With each use of a word, its place in the space of meanings for you is defined more and more clearly. Furthermore, in terminology, there are synonyms as terms from different contexts with different shades of meanings and other associations. But the uses of terms - these are not definitions by any means. The result of such conceptual work through training the neural network of a living brain with elaborate texts using words in a practical/cultural/practical/labor context of performing work by some method (all according to Wittgenstein: the meaning of words is determined by their use! not by definitions!) is achieved through learning and is usually good. However, the result of definitions in education, discussions, and everywhere in communication (unless it's about mathematics!) is only disputes and requests to clarify/change the definition.

Systems thinking is about life, it is not mathematics, where points have no size, and parallel lines do not intersect even at infinity and their lengths are also infinite. In life, everything is different, significantly determined by neural networks and neural network representations, so attempts to immediately move to strict formalizations are doomed to failure. Systems thinking is not mathematical (to the extent that it is not the mathematics describing the space of meanings, for example, mathematics of neural network models in large language models), it is about life that is not too formally organized and not too formally described!

The meanings of terms (and any other words, even if they are not pompously called "terms") are determined probabilistically, not accurately - and this is done by their use in various situations "from life," that is, language is determined not by the need to describe something, but by the need to describe something in order to do something. In any work, the objects with which actions are performed by the method/practice/culture/style/engineering/labor - that sets the context for the language game in which word meanings are determined.

In our course, we believe that your guesses about the meaning of terms from the course (and then your guesses about the meanings of the terms you will encounter in work projects) will be formed by studying elaborate texts describing various practical/activity/cultural situations (situations of work by some method), understanding different relationships of concepts denoted by these words with other concepts denoted by other words used in close proximity. When defining the meanings of term-words, we do not read definitions but primarily deal with texts and speeches as sets of elaborate statements containing the term of interest (even if it is about a photograph or diagram, it will end with you describing them in words, and relying on the terms in these descriptions - you will not discuss them with mumbling!).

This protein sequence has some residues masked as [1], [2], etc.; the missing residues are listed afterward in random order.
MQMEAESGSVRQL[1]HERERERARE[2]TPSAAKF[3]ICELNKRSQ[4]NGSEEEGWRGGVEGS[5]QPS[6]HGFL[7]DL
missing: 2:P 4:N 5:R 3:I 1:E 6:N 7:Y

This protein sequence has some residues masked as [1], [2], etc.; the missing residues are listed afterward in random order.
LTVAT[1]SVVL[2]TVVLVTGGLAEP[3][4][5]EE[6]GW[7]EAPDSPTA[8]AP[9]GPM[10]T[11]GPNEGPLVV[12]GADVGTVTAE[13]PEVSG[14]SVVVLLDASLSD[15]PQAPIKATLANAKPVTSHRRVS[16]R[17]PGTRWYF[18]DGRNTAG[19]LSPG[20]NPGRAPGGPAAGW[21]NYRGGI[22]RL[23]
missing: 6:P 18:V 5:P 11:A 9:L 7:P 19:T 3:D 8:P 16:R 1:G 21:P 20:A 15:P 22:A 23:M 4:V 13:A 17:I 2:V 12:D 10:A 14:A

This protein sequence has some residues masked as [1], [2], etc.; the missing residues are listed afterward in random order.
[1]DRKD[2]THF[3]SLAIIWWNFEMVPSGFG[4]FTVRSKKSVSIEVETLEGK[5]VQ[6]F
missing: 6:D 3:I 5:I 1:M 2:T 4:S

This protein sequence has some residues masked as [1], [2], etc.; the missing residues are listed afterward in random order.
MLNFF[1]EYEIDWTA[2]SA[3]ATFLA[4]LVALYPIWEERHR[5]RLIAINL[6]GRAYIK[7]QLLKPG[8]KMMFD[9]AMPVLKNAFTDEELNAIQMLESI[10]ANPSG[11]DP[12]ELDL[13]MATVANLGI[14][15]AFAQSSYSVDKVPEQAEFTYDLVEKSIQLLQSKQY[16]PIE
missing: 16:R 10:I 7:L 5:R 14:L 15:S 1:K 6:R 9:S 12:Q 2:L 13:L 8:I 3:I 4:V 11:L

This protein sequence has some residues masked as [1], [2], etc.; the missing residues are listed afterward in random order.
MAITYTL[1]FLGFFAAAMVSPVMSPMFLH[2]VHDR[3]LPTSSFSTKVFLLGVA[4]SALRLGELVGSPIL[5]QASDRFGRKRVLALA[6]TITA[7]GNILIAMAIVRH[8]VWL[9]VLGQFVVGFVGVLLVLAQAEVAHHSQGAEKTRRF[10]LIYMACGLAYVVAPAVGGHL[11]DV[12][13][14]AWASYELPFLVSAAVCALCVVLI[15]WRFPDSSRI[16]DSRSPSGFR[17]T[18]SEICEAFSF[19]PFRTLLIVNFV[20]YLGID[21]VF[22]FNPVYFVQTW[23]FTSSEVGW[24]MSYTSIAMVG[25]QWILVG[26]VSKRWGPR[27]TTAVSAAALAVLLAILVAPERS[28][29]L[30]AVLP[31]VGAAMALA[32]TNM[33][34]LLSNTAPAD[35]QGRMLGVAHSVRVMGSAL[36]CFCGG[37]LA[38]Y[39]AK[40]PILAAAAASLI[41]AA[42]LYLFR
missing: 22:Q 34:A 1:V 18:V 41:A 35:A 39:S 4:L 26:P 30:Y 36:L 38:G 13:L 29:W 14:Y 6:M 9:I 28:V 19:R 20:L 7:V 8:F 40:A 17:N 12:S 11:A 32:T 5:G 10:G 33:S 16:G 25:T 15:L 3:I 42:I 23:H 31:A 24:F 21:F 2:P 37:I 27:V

So, first of all, we deal with the terminology (pay attention to them, and not just one word, but in the context of use! Words are important!) , which we have encountered, that is, we determine their meaning, extract from these words an unnamed concept that has different names in different professional languages ​​of a variety of different communities adhering to different methods of work/actions, worshiping different dictionaries (including unwritten, "jargon") and other terminological standards - and then work with the concept (not focusing on the words-terms! From this point on, the initial terms can be replaced! Words are not important!).

Life is complex, and we simplify it by considering only a couple of interconnected concepts/terms each time (and even dropping long discussions about the nuances of concepts embraced in the theories/explanations of various methods). For this reason, we avoid discussions about long lists of names of these concepts in various dialects of various professional communities. About concepts we learn through their terms. Terms are important! Without them, there is trouble, we will not learn anything! Mumbling is not allowed, it is uninformative! But we never nitpick at the terms themselves, they are unimportant to us, what is important are the concepts denoted by them!

  1.Табуирование ↩︎

  2.Ожидая_короткие_понятийные_расстояния ↩︎